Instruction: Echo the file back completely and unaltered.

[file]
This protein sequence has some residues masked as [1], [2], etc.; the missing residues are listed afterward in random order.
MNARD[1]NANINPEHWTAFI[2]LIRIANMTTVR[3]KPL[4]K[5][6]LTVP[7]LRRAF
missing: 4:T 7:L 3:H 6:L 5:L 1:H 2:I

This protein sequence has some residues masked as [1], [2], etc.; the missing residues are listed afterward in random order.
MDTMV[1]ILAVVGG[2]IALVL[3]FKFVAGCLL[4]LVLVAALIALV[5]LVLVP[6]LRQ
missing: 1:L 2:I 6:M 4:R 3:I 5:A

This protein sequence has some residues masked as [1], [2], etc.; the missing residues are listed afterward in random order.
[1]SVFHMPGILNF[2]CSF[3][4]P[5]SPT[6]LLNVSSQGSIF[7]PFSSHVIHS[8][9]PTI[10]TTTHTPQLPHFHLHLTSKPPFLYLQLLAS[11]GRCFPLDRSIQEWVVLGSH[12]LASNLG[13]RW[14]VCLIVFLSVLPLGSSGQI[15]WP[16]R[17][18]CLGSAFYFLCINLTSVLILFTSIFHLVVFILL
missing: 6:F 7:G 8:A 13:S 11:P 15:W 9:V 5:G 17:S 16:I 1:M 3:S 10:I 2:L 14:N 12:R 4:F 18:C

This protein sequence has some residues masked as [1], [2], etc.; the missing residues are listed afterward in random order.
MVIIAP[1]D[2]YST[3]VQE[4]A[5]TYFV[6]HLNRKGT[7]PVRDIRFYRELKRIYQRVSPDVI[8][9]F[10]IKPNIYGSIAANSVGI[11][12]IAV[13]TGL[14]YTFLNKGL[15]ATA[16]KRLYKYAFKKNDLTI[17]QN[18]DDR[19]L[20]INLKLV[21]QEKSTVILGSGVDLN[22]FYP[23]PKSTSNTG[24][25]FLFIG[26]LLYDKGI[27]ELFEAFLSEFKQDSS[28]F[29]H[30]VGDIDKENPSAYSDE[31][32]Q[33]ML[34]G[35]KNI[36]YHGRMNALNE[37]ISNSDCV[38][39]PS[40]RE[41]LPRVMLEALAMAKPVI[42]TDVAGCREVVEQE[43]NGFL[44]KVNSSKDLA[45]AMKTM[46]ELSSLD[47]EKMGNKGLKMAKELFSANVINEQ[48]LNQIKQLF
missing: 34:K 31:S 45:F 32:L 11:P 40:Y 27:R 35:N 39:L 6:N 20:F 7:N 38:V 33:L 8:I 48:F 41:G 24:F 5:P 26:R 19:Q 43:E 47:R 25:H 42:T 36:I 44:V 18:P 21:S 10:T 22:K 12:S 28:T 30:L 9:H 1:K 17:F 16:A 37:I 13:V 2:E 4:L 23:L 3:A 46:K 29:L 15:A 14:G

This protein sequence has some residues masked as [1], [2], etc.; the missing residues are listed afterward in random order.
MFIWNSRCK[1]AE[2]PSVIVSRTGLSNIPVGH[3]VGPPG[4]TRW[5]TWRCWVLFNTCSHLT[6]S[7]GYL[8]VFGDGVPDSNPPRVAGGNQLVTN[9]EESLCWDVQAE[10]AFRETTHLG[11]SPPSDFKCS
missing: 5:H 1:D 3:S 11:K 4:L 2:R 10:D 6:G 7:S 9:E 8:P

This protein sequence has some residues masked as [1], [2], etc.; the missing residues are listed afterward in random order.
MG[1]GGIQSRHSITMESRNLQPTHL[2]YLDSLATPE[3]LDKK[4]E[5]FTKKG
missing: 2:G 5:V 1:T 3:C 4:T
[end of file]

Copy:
This protein sequence has some residues masked as [1], [2], etc.; the missing residues are listed afterward in random order.
MNARD[1]NANINPEHWTAFI[2]LIRIANMTTVR[3]KPL[4]K[5][6]LTVP[7]LRRAF
missing: 4:T 7:L 3:H 6:L 5:L 1:H 2:I

This protein sequence has some residues masked as [1], [2], etc.; the missing residues are listed afterward in random order.
MDTMV[1]ILAVVGG[2]IALVL[3]FKFVAGCLL[4]LVLVAALIALV[5]LVLVP[6]LRQ
missing: 1:L 2:I 6:M 4:R 3:I 5:A

This protein sequence has some residues masked as [1], [2], etc.; the missing residues are listed afterward in random order.
[1]SVFHMPGILNF[2]CSF[3][4]P[5]SPT[6]LLNVSSQGSIF[7]PFSSHVIHS[8][9]PTI[10]TTTHTPQLPHFHLHLTSKPPFLYLQLLAS[11]GRCFPLDRSIQEWVVLGSH[12]LASNLG[13]RW[14]VCLIVFLSVLPLGSSGQI[15]WP[16]R[17][18]CLGSAFYFLCINLTSVLILFTSIFHLVVFILL
missing: 6:F 7:G 8:A 13:S 11:P 15:W 9:V 5:G 17:S 16:I 1:M 3:S 10:I 2:L 14:N 12:R 4:F 18:C

This protein sequence has some residues masked as [1], [2], etc.; the missing residues are listed afterward in random order.
MVIIAP[1]D[2]YST[3]VQE[4]A[5]TYFV[6]HLNRKGT[7]PVRDIRFYRELKRIYQRVSPDVI[8][9]F[10]IKPNIYGSIAANSVGI[11][12]IAV[13]TGL[14]YTFLNKGL[15]ATA[16]KRLYKYAFKKNDLTI[17]QN[18]DDR[19]L[20]INLKLV[21]QEKSTVILGSGVDLN[22]FYP[23]PKSTSNTG[24][25]FLFIG[26]LLYDKGI[27]ELFEAFLSEFKQDSS[28]F[29]H[30]VGDIDKENPSAYSDE[31][32]Q[33]ML[34]G[35]KNI[36]YHGRMNALNE[37]ISNSDCV[38][39]PS[40]RE[41]LPRVMLEALAMAKPVI[42]TDVAGCREVVEQE[43]NGFL[44]KVNSSKDLA[45]AMKTM[46]ELSSLD[47]EKMGNKGLKMAKELFSANVINEQ[48]LNQIKQLF
missing: 34:K 31:S 45:F 32:L 11:P 40:Y 27:R 35:N 39:L 6:N 20:F 7:N 38:V 33:L 8:I 48:F 41:G 24:F 5:P 26:R 19:Q 43:E 47:R 25:H 42:T 36:I 44:V 18:P 21:S 10:T 22:K 12:S 28:T 30:L 9:H 1:K 17:F 16:A 37:I 13:V 2:E 4:L 23:L 3:A 46:K 29:L 15:A 14:G

This protein sequence has some residues masked as [1], [2], etc.; the missing residues are listed afterward in random order.
MFIWNSRCK[1]AE[2]PSVIVSRTGLSNIPVGH[3]VGPPG[4]TRW[5]TWRCWVLFNTCSHLT[6]S[7]GYL[8]VFGDGVPDSNPPRVAGGNQLVTN[9]EESLCWDVQAE[10]AFRETTHLG[11]SPPSDFKCS
missing: 5:H 1:D 3:S 11:K 4:L 2:R 10:D 6:G 7:S 9:E 8:P

This protein sequence has some residues masked as [1], [2], etc.; the missing residues are listed afterward in random order.
MG[1]GGIQSRHSITMESRNLQPTHL[2]YLDSLATPE[3]LDKK[4]E[5]FTKKG
missing: 2:G 5:V 1:T 3:C 4:T